Sauntering into the lobby of the Harare Holiday Inn, looking just a touch out of place in his well-pressed denims and a bit underdressed without his guitar, is America's singing country boy, John Denver.
This is one road stop on a gala Third World concert tour. Hard currency on this drought-wracked continent is about as scarce as rain, and the few Africans who know of John Denver's music can't exactly afford front-row seats.
Instead, the subject is hunger, and Denver's purpose on a 17-day tour of four African countries is to call attention to Africa's plight and to the possibilities for improvement.
Hunger in Africa is not the kind of topic that normally inspires much optimism these days. While food supplies in the rest of the developing world have been steadily increasing in recent years, Africa's have just as steadily been falling -- by nearly 10 percent in the past decade, according to the U.N. Food and Agriculture Organization.
FAO also reports that at least 150 million Africans in 24 countries risk malnutrition due to a crippling drought that is one of the harshest in the continent's history. Bloated bellies and children's corpses are becoming too common a sight in the worst hit countries.
But Denver has a different message. Where some experts see despair, he's preaching faith, hope and a large injection of charity.
He readily admits that "the projections are terrible," but he argues that dwelling on the numbers "all gets to be part of a mind-set throughout the western world that it's hopeless here, that it's always been this way and it's getting worse and there's nothing we can do about it. I don't buy that."
On a brief stopover in Tete province of Mozambique, one of the continent's hardest hit countries, Denver says he saw visible signs of starvation. Otherwise, however, most of what he's seen in rural farming projects in Zimbabwe, Somalia and Bourkina Fasso (formerly Upper Volta) has reinforced his optimism.
"Everything we've seen here has been really incredible and not something that I'd expected to see at all and certainly nothing that I'd read or heard about in the press and the media in the United States," he says. "There are places where things are really getting better. There are some incredible projects going on that are absolutely working.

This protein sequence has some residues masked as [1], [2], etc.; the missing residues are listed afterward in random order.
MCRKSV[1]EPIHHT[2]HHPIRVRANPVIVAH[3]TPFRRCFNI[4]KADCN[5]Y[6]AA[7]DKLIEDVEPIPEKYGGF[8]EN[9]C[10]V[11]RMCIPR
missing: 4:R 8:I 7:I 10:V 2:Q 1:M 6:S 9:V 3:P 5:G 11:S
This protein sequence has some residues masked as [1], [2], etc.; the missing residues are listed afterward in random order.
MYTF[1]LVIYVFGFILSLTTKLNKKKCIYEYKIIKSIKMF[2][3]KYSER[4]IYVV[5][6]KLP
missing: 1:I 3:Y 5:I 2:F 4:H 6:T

"I'm totally blown away by the courageous and hard-working people we've seen on this trip. There's an incredible spirit in these people and a real desire to become self-reliant."
Denver, who is 40, was a founder of the Hunger Project, a nonprofit corporation set up in 1977 by Werner Erhard, the entrepreneurial guru of est, one of the self-help programs that shot up like bean sprouts in California during the '70s. The project's goal is to end world hunger by the year 2000, which sounds admirable but which many analysts believe is unrealistic in a world where the number of hungry people actually is increasing.
The project has gotten mixed reviews, with critics charging that it is merely an extension of est and that its approach to hunger is a blend of psychobabble and naive wish fulfillment that has had little impact on Africa's starving masses.
Denver, who says he still counts Erhard as a close friend and an important influence in his life, concedes, "You can't wish hunger away."
But he says the project has helped create a new awareness that the problem is not beyond solution.
His trip here is a curious mix of honest, personal concern and American media hype. The idea is to put together several films that can be shown back in the States: 30- and 60-second bits to be used for advertising by the private relief groups and material for a television special. Denver is in Washington today for World Food Day, and is scheduled to appear at the Presidential World Without Hunger Awards luncheon and tonight's Fifth Annual Interfaith Hunger Service at the Washington Cathedral.
Denver promises his campaign will go on. "I've taken a stand," he says. "I'm doing everything I can to end hunger by the end of this century."